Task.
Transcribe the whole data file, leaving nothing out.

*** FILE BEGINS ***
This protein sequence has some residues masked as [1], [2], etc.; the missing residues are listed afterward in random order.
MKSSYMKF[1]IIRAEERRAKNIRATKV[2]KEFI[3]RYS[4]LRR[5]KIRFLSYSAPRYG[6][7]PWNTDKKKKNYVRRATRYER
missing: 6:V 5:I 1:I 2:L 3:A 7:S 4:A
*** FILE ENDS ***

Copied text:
This protein sequence has some residues masked as [1], [2], etc.; the missing residues are listed afterward in random order.
MKSSYMKF[1]IIRAEERRAKNIRATKV[2]KEFI[3]RYS[4]LRR[5]KIRFLSYSAPRYG[6][7]PWNTDKKKKNYVRRATRYER
missing: 6:V 5:I 1:I 2:L 3:A 7:S 4:A